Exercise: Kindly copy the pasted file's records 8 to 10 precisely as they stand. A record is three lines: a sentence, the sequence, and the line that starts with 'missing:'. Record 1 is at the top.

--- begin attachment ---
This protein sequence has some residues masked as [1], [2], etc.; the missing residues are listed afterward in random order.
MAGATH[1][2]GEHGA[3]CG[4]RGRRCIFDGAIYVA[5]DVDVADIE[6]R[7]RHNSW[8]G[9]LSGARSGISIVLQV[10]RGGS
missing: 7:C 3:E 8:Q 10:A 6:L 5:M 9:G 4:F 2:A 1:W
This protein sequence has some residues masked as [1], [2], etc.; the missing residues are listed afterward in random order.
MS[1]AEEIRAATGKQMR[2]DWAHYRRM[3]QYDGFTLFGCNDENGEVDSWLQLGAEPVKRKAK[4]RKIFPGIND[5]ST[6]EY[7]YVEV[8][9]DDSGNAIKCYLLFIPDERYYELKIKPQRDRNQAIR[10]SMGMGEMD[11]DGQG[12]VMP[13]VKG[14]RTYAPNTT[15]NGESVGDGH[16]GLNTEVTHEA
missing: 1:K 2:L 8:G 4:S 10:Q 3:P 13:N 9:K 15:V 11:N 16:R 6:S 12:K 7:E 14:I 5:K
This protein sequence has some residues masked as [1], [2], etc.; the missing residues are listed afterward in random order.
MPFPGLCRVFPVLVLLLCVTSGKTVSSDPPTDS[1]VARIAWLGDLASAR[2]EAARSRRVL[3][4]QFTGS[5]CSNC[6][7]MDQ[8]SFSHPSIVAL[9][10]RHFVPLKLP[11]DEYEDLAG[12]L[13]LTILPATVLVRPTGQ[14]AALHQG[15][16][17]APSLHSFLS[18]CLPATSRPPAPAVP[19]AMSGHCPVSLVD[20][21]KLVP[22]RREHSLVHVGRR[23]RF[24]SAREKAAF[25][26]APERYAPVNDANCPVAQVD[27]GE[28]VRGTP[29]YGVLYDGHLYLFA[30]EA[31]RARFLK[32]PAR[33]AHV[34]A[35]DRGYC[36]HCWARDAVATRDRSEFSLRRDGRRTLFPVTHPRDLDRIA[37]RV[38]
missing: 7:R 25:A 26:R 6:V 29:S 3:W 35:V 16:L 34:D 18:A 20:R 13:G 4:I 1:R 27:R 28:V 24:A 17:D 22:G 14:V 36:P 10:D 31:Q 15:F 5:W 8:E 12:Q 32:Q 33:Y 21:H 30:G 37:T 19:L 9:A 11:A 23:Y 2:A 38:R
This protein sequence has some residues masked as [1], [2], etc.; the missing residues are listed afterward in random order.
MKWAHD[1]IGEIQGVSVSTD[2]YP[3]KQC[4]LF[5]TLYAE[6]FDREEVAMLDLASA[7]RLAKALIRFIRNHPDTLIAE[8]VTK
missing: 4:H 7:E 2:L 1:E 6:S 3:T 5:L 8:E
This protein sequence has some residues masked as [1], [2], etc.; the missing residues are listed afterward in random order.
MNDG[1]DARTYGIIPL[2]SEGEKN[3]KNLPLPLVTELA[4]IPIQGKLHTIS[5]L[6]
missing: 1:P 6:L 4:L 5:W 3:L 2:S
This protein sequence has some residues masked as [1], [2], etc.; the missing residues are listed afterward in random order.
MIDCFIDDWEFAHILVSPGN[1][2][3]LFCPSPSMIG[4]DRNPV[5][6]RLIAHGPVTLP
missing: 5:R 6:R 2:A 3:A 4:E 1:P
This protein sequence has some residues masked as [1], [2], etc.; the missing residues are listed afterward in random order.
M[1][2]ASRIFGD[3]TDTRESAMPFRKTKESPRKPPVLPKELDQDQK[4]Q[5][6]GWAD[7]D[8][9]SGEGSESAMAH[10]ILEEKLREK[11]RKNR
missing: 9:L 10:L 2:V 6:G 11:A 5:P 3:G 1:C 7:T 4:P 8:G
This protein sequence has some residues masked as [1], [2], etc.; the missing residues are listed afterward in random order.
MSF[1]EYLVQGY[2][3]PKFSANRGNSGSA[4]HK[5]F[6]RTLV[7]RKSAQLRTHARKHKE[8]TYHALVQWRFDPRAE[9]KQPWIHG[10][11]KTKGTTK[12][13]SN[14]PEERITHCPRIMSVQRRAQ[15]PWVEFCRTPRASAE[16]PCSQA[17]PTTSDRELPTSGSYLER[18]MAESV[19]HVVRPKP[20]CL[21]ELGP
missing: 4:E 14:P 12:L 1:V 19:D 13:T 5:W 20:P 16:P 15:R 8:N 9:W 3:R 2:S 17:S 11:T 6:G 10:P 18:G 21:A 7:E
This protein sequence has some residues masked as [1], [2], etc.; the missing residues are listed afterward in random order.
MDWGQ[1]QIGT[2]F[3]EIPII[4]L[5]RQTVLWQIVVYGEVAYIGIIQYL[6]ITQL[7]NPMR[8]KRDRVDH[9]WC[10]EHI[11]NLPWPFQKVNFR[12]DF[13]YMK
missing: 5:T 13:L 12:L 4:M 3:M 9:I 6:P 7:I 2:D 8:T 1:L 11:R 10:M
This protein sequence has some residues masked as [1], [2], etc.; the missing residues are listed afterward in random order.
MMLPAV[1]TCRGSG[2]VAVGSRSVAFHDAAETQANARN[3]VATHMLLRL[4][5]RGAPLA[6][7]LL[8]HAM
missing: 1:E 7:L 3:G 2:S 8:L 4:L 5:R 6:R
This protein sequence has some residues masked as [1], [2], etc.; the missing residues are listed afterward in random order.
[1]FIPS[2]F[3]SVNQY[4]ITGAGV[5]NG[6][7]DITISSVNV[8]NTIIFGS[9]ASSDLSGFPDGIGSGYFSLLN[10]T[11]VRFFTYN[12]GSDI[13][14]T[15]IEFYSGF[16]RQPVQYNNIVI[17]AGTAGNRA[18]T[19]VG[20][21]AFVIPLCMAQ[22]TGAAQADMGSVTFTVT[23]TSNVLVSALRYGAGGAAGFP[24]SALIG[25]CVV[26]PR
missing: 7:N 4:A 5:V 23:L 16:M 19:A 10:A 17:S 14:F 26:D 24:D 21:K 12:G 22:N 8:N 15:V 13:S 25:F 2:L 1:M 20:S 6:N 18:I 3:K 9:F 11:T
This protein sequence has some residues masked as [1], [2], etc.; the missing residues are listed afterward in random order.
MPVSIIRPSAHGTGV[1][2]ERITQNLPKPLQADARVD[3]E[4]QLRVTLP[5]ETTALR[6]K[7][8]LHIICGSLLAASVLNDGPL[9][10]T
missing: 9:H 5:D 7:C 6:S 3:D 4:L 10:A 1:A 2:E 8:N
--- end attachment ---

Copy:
This protein sequence has some residues masked as [1], [2], etc.; the missing residues are listed afterward in random order.
MSF[1]EYLVQGY[2][3]PKFSANRGNSGSA[4]HK[5]F[6]RTLV[7]RKSAQLRTHARKHKE[8]TYHALVQWRFDPRAE[9]KQPWIHG[10][11]KTKGTTK[12][13]SN[14]PEERITHCPRIMSVQRRAQ[15]PWVEFCRTPRASAE[16]PCSQA[17]PTTSDRELPTSGSYLER[18]MAESV[19]HVVRPKP[20]CL[21]ELGP
missing: 4:E 14:P 12:L 1:V 19:D 13:T 5:W 20:P 16:P 15:R 8:N 9:W 3:R 2:S 17:S 11:T 6:G 10:P 18:G 21:A 7:E
This protein sequence has some residues masked as [1], [2], etc.; the missing residues are listed afterward in random order.
MDWGQ[1]QIGT[2]F[3]EIPII[4]L[5]RQTVLWQIVVYGEVAYIGIIQYL[6]ITQL[7]NPMR[8]KRDRVDH[9]WC[10]EHI[11]NLPWPFQKVNFR[12]DF[13]YMK
missing: 5:T 13:L 12:L 4:M 3:M 9:I 6:P 7:I 2:D 8:T 1:L 11:R 10:M
This protein sequence has some residues masked as [1], [2], etc.; the missing residues are listed afterward in random order.
MMLPAV[1]TCRGSG[2]VAVGSRSVAFHDAAETQANARN[3]VATHMLLRL[4][5]RGAPLA[6][7]LL[8]HAM
missing: 1:E 7:L 3:G 2:S 8:L 4:L 5:R 6:R